Health Alert: Eat Red Meat and Drink Red Wine
Senior Editor, CNBC.com
New York City's super-size soda ban, set to go into effect Tuesday, has been halted by a judge.
That means you'll still be able to load up on sugary drinks at the movie theater today. Although the city says it will appeal the ruling, so this hard fought victory for soft drink liberty may be short lived.
To be honest, I haven't had more than a couple of ounces of a soft drink in years. It's just not my thing. And I do think that consuming too much sweetened beverages is unhealthy.
The real good news on the health front is this: As it turns out you've been doing it right all along.
And by doing it right I mean that you are eating red meat and drinking plenty of red wine.
Let's start with wine, as one does. Here's the science journal Nature:
The discovery that a compound in red wine may provide a healthier and longer life had guaranteed popular appeal, but the suggestion has been attacked from all sides. One such skirmish—a debate about the hypothesized benefits of one particular compound—may now be resolved.
In Science this week, researchers show that the compound, called resveratrol, acts directly on a protein that has been linked to cell metabolism and inflammatory diseases.
"This will be a major step forward for the field," says David Sinclair, a molecular biologist at Harvard Medical School in Boston, Massachusetts, and lead author of the study. "The controversy has no doubt scared people off from studying these molecules."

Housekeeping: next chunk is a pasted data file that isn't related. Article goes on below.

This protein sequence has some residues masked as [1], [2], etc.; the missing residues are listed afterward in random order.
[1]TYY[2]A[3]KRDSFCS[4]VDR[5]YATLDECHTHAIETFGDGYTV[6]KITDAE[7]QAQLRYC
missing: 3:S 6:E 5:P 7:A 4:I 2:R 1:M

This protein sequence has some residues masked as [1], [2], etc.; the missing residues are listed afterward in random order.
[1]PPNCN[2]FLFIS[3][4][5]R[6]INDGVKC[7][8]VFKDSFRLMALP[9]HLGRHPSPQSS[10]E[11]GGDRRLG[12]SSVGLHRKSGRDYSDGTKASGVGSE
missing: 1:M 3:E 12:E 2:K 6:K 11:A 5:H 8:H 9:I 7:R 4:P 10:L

Meanwhile, the American Journal of Clinical Nutrition has published a study showing that the saturated fat you consume when eating red meat isn't associated with all that nasty stuff you think about when you hear "saturated fat." Instead, the kind of fat you get in a steak is actually associated with health benefits: lower cholesterol and a reduction in other risk factors for heart disease.
The Daily Mail explains:
Saturated fat has become public enemy number one for heart health, the one food type guaranteed to clog arteries and raise the risk of a heart attack.
But emerging evidence suggests not all saturated fat should be tarred with the same brush—one type of saturated fat, known as stearic acid, may actually protect the heart against disease.
Stearic acid, which is found in beef and pork, skinless chicken, olive oil, cheese, chocolate and milk, is one of many saturated fatty acids found in food. Others include lauric, myristic and palmitic acids.
However, unlike other saturated fatty acids, repeated studies have shown stearic acid has no adverse effect on blood cholesterol levels or other risk factors for cardiovascular disease.
Indeed, it appears to be beneficial—suggesting that red meat and chocolate are not the heart-health disaster zones we assume they are.
When one study published in a recent edition of the American Journal of Clinical Nutrition revealed that eating lean beef on a daily basis improved cholesterol levels, it was the stearic acid in the meat that was said to be responsible for the positive changes.
This is not exactly surprising. We've had evidence for a long time that expert opinion is very, very wrong about health and diet. Just look around you. After decades of official campaigns to promote "healthier" eating, after billions made by fitness companies, do people look much healthier to you?
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